Bill Bryson can take any topic and spool it into the most entertaining thing you’ve ever read. He tackles diverse subjects, from hiking the Appalachian Trail (A Walk in the Woods) to, well—everything (A Short History of Nearly Everything).
In his latest book, The Body: A Guide for Occupants, Bryson divides the body’s various parts and processes into 23 chapters, with subject headings such as “The Heart and Blood,” “The Guts” and “Nerves and Pain.” Each relatively short chapter is chock-full of clear, in-depth explanations of the body and its components, focusing just the right amount of facts and attention on each area to keep the reader riveted and eager to dive into the next topic.
As with his previous writings, Bryson demonstrates his gift for putting science in layman’s terms, deftly melding the most incredible statistics with wit to expose humorous and fascinating aspects of the human condition. He relates these nuggets of information to everyday life, such as when he compares a cell to a little room that is “of itself as nonliving as any other room.” Yet when combined with the busy, also nonliving things housed within its walls—such as proteins, DNA and mitochondria—life is created.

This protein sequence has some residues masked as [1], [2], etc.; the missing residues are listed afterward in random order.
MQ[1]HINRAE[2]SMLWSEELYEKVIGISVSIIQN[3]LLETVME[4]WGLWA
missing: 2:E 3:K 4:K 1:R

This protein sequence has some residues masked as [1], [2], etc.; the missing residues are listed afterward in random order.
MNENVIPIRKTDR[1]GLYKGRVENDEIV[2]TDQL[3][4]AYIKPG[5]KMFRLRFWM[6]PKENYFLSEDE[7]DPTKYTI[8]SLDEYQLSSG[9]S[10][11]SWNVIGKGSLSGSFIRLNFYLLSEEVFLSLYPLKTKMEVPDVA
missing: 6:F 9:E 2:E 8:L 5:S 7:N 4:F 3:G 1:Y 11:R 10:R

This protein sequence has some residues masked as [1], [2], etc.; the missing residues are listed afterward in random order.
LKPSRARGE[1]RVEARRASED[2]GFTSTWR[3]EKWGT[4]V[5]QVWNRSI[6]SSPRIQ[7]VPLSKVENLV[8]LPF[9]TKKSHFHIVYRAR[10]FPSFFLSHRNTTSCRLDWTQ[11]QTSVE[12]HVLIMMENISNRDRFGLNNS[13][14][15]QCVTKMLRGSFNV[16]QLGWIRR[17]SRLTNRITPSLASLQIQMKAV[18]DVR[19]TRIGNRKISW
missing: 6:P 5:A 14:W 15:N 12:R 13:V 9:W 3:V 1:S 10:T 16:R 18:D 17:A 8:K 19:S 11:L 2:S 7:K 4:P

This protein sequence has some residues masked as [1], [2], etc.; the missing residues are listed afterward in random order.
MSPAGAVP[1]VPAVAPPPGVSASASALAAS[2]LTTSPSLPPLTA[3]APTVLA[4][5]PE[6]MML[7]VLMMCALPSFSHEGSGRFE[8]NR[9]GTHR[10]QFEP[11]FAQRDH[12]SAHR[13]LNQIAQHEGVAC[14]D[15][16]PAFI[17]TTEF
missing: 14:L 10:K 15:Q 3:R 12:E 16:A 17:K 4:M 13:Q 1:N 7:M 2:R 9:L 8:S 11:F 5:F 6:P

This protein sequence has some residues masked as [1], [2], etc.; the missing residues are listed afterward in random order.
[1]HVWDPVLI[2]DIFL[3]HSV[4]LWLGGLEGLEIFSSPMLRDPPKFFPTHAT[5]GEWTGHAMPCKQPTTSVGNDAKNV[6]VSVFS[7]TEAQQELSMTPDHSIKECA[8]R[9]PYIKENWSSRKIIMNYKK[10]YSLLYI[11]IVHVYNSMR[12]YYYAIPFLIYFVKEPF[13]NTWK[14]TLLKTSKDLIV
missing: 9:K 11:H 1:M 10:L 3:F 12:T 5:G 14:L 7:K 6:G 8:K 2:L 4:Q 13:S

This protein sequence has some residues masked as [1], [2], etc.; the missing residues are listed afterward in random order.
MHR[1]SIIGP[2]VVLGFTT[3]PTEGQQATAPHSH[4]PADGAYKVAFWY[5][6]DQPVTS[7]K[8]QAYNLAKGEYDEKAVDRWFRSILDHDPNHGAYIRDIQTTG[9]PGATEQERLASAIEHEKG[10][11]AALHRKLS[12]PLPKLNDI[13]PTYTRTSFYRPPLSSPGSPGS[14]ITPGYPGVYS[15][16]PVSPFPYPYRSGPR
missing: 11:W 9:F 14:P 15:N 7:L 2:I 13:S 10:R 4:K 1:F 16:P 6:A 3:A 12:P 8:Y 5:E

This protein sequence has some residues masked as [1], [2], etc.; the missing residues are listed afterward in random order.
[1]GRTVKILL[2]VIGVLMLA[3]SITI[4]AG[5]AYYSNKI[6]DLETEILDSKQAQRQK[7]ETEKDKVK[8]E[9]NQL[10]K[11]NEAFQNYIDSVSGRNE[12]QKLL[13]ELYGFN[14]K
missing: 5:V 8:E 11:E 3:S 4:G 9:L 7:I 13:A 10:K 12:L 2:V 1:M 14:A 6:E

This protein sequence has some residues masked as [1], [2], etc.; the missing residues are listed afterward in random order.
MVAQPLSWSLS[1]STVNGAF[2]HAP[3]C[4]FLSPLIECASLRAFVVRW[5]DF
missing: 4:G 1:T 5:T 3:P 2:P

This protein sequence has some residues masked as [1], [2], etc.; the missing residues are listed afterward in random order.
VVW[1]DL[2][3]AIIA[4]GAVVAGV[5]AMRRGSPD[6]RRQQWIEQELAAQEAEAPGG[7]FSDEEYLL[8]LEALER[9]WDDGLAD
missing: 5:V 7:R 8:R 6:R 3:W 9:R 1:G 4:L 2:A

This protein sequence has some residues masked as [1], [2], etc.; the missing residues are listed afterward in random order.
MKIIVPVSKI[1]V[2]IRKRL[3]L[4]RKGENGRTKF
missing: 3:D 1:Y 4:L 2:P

Throughout the book, Bryson highlights parts of the human physique that are mysteries even to doctors and scientists. He creatively intertwines amazing medical advances, such as transplant surgery and antibiotics, with topics that are still very much unknown, such as the immune system and allergies. It’s rather humbling to realize that there’s so much we don’t know about the place that houses all of our thoughts, feelings and physical attributes. As Bryson so effectively conveys in The Body, we truly are a work in progress.